We think of our clothes as disposable. They are not.
Textile waste (and post-consumer textile waste) in the fashion industry is an enormous problem. It's clogging our landfills and harming our environment. According to the EPA, the average American throws out about 70 pounds of unwanted clothing, shoes, and other textiles per year. That accounts for an estimated 28.6 billion pounds or more than 5% of the total waste we generate. About 15% of fabric intended for clothing ends up on the cutting-room floor. Up to 95% of all this textile waste could be reused or recycled — but sadly, it's not.
We believe cotton is a natural and healthy fiber. We need to look closer.
Conventionally grown cotton is one of the most heavily sprayed plants in farming. Less than 3% of the world’s agriculture is cotton, but it uses almost 10% of the carcinogenic pesticides and up to 20% of the most toxic insecticides. Our skin is our biggest organ, and we can wind up absorbing those chemicals when we wear those clothes. And, 90% of conventionally grown cotton is genetically modified. We do not know the full impact of these GMOs. In fact, 60% of a cotton plant goes back into the food stream, which means we are literally eating it. If you are worried about GMOs in your food, you should be worried about them in your clothes.
It takes a lot of energy to manufacture and sell clothing around the world.
The global clothing and apparel industry is a $577 billion industry and accounts for 10% of the global carbon footprint. More than one trillion kilowatt hours are used every year by the textile industry. Most of the companies using these resources are not giving back to the earth by investing in energy-saving technologies or paying to offset the energy that they can’t reduce.
Bamboo is not a sustainable fiber — though it is sold as one.
Bamboo can be a sustainable source for flooring; however, enormous amounts of chemicals are needed to break down the bamboo bask fiber to turn the plant into a fabric. This happens to such a degree that there is very little trace of bamboo left in the textile.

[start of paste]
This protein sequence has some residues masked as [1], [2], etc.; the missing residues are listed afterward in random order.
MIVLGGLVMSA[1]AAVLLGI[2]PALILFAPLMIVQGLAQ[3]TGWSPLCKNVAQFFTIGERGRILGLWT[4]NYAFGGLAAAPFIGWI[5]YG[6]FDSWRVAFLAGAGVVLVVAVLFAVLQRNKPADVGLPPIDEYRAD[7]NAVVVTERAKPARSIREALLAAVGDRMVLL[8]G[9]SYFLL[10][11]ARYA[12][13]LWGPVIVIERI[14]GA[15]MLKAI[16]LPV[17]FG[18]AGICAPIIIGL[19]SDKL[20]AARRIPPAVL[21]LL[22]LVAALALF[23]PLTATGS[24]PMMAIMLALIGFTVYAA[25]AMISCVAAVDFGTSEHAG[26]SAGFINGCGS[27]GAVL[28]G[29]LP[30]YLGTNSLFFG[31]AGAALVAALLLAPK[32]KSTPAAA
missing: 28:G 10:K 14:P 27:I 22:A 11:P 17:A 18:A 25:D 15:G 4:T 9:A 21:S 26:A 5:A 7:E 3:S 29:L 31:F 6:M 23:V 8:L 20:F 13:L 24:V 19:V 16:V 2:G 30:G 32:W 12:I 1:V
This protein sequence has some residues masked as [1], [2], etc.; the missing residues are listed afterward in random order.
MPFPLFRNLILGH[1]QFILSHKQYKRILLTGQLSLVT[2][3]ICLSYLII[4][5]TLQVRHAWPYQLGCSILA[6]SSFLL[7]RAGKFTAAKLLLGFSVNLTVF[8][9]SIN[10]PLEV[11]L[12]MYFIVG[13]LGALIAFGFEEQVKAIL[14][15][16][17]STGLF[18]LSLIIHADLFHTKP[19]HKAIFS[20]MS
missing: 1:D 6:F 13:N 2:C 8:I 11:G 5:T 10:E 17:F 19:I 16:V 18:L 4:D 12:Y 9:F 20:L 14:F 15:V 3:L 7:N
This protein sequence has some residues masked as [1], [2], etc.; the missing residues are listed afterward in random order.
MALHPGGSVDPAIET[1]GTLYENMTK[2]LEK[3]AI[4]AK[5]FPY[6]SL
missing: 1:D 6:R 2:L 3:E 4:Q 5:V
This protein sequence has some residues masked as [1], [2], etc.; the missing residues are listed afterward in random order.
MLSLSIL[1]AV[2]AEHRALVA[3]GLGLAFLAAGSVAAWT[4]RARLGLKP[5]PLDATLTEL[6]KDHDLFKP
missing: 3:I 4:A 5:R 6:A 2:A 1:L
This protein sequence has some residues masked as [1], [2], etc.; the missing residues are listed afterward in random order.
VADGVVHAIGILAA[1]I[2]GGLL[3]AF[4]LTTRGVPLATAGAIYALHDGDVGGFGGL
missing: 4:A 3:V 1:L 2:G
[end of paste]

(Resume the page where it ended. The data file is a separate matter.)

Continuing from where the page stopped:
It takes a tremendous amount of water to manufacture clothing and textiles.
Fashion is the second largest user of water after agriculture. It takes more than 700 gallons of fresh water to make one cotton T-shirt. To put that in perspective — a typical bath takes 70 gallons of water. The textile industry is responsible for producing 2.5 billion tons of wastewater per year, and 20% of industrial fresh water pollution comes from textile treatment and dying. In China, you can tell the color of the season by looking at the color of the rivers next to the garment factory.
We forget that clothes are still made by hand — even though these people are largely invisible to us.
With the clear intent to decrease costs, many fashion brands have sent production over seas. In these countries, there is often no meaningful protection for the workers, who have reported being exploited, beaten, and threatened to comply under often horrific working conditions. Last year, 1,127 people died — the majority of them women — when Rana Plaza, a garment factory in Bangladesh, collapsed. Warned of the unsafe building conditions, the factory managers ignored the signs and forced their workers to keep slaving away. These women and men paid with their lives.
We don’t make clothes in the U.S. anymore.
The clothing and apparel industry is a $339 billion market in the U.S. and only 2% of those consumer goods are manufactured in the U.S. We need to start buying locally.